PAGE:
All shook up? UK’s Nigel Farage is the latest to bear the brunt of pelting as popular politics

Right-wing British politician Nigel Farage is hit in the face with a milkshake during his general election campaign launch in Clacton-on-Sea, eastern England, on June 4, 2024. <span>Photo by BEN STANSALL/AFP via Getty Images</span>
Right-wing British politician Nigel Farage is hit in the face with a milkshake during his general election campaign launch in Clacton-on-Sea, eastern England, on June 4, 2024. Photo by BEN STANSALL/AFP via Getty Images

Nigel Farage, a U.K. politician known for his populist anti-European Union rhetoric, endless media appearances and close friendship with Donald Trump’s MAGA Republicans, received an unwelcome treat while out on the U.K. election trail on June 4, 2024: a milkshake, directed at his face.

He isn’t the first to suffer such a fate. Angry citizens have been throwing everything from stones, eggs, pies and more recently milkshakes to register their complaints with authority for centuries.

I am an anthropologist who studies popular democracy and has written on how pelting as a show of collective grievance has lost neither its significance nor its frequency.

Throwing things and pelting as a form of popular politics is an ancient and enduring way for the masses to express their dissatisfaction with authority and the status quo.

Egg on their face

The Roman emperor Vespasian is one of history’s early known targets of protest pelting. According to accounts, in 63 CE, ordinary Romans, frustrated by food shortages, attacked Vespasian with turnips. Similarly, Emperor Nero reportedly faced the ire of dissatisfied citizens, who pelted him with onions in the Colosseum.

Much later, Bram Stoker – the Irish author of the 1897 novel Dracula and a long-time theater manager – quipped that as criticism goes, being pelted with eggs amounted to a positive review compared to having bricks thrown at you.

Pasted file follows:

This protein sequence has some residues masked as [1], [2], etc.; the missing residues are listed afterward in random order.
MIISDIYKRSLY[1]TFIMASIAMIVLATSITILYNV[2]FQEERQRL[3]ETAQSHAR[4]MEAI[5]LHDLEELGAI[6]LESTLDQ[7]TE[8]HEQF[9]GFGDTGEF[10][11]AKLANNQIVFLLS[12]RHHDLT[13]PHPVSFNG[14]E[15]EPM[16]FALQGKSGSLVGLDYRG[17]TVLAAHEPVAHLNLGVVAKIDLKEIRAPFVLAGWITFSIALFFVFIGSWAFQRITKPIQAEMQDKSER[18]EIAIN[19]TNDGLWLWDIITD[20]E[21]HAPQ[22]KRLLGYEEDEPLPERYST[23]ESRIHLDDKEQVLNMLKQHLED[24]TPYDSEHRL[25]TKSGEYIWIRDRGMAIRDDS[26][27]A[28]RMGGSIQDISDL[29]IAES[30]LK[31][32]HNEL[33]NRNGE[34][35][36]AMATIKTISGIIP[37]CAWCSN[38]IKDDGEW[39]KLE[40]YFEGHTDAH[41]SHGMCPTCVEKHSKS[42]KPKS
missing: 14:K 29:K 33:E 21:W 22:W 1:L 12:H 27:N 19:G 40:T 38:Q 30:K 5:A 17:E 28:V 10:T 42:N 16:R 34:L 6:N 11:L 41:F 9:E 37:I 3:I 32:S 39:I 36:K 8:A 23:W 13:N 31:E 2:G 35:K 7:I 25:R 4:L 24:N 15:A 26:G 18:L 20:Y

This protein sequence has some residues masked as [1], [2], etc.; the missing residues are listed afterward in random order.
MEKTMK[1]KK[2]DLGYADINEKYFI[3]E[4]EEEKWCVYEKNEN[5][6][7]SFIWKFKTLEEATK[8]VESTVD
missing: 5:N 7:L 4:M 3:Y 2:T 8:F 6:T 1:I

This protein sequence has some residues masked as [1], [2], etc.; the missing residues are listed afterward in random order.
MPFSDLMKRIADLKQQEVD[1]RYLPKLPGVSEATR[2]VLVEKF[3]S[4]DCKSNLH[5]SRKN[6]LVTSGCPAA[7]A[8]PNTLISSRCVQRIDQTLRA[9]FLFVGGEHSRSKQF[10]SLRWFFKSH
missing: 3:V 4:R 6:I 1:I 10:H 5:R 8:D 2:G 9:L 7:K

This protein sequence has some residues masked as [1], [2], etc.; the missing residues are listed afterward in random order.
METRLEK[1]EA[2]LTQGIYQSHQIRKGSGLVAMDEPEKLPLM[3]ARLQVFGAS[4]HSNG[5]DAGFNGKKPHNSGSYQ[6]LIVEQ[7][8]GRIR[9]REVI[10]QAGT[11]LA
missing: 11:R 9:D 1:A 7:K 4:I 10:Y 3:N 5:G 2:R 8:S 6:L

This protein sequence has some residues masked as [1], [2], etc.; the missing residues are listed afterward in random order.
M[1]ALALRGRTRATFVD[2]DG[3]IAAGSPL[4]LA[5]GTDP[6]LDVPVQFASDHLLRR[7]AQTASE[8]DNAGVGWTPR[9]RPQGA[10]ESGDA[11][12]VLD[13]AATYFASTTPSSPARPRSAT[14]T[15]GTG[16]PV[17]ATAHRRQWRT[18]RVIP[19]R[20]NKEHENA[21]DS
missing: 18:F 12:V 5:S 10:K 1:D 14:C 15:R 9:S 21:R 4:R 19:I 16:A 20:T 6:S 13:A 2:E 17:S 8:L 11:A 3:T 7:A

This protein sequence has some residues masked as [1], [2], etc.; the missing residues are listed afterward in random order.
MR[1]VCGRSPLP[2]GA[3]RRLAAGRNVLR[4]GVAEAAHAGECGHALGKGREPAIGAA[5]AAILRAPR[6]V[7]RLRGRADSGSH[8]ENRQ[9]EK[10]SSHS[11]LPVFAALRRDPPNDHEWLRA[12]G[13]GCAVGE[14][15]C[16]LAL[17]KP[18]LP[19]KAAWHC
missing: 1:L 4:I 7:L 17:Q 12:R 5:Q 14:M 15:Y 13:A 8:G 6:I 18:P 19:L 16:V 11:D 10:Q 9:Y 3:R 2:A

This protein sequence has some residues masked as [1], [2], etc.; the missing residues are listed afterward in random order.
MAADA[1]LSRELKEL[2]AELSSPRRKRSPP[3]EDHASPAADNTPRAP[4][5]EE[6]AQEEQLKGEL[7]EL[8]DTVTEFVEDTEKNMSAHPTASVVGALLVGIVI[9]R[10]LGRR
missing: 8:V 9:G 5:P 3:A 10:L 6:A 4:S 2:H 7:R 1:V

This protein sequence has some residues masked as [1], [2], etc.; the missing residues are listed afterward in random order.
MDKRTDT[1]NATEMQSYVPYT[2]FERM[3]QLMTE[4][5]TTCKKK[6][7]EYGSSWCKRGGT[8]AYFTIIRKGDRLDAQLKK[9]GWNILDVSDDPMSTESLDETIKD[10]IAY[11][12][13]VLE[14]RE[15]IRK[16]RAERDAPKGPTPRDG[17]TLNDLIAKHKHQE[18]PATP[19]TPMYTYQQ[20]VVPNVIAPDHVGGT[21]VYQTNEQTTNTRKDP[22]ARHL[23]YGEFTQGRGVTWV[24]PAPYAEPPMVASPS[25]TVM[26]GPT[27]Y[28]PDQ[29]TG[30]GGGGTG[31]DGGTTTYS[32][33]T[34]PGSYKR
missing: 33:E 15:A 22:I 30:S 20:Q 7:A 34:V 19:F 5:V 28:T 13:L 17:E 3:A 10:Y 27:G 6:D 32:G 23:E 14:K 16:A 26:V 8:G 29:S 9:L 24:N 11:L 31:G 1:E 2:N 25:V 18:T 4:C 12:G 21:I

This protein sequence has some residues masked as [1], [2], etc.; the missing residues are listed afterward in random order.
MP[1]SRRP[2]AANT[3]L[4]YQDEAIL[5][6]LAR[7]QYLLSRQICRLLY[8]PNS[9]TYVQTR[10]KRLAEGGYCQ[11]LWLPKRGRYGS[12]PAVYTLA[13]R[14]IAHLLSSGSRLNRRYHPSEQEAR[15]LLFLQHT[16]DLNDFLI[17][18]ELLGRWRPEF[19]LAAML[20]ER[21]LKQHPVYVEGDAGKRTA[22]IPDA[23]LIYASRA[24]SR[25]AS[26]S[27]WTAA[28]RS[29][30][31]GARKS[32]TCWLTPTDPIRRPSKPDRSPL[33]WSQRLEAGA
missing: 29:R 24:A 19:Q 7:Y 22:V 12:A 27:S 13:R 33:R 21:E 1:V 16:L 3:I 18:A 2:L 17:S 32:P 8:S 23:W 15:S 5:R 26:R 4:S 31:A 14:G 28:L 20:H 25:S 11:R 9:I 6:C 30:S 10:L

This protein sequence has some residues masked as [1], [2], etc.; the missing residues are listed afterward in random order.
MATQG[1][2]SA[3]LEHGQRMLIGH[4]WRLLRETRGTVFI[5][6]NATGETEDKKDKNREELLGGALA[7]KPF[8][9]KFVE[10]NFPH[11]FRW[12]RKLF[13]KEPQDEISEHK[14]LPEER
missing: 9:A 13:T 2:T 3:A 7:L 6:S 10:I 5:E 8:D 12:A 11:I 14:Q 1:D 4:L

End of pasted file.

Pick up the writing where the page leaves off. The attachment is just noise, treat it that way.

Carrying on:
But throwing eggs can be injurious, too – just ask the U.K. protester who in 2001 dared to throw one at then-Deputy Prime Minister John Prescott. Prescott, a former boxer in the merchant navy, responded with a neat left jab to the jaw and a scuffle ensued.

Milkshakes have taken over from eggs in more recent years as the protestor’s projectile of choice – and for Farage, this wasn’t his first dousing. In 2019, an anti-Brexit protester emptied a milkshake on the right-wing politician. In a video of the incident, you can hear one of Farage’s entourage muttering, “Ah, not again!”

And in the U.K., it isn’t just politicians – British royals, too, are acquainted with the tradition.

After King Charles inherited the British throne in 2022, raw eggs were thrown his way twice in one month, including at a public appearance where he unveiled a statue of his mother, the late Queen Elizabeth II. The assailant on that occasion was hauled away shouting, “This country was built on the blood of slaves” and “Not my king.”

Queen Elizabeth II, who died on Sept. 8, 2022, was a victim of egg-throwing herself more than once, and with more accurate results. During a 1986 trip to New Zealand, one egg hit the queen’s coat, and egg yolk trickled down her pink dress. Another egg splattered on the car’s windshield, according to media reports.

British king reacts after egg is thrown at him.

A show of collective grievance

Pelting may be seen as the act of a hero or a villain – one example might be Muntadhar Al-Zaidi, the Iraqi journalist who threw his shoes at President George W. Bush – but the act remains a performance of popular defiance.

Pelting connects the person pelting with their enemy through a physical object. Russian philosopher Mikhail Bakhtin described something similar when discussing the medieval carnival and the “carnivalesque.”

Cartoon showing angry crowd throwing things in a theater.

While those throwing the objects often see retribution, be it through arrest or punishment, to see the projectiles as weapons of the weak misses the point.

The ritualized aspect of pelting doesn’t diminish its enjoyment, and the carnal element reminds us that even in today’s popular democracies, “the people” still may resort to physical protests to signal grievances to those who wield power.

To targets such as Farage, it can be an annoyance, an embarrassment and an additional trip to the dry cleaners. But to those who wield the milkshake, it can be a moment to shake up the establishment, so to speak.

This article is republished from The Conversation, a nonprofit, independent news organization bringing you facts and trustworthy analysis to help you make sense of our complex world. It was written by: Nusrat S. Chowdhury, Amherst College

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Nusrat S. Chowdhury does not work for, consult, own shares in or receive funding from any company or organization that would benefit from this article, and has disclosed no relevant affiliations beyond their academic appointment.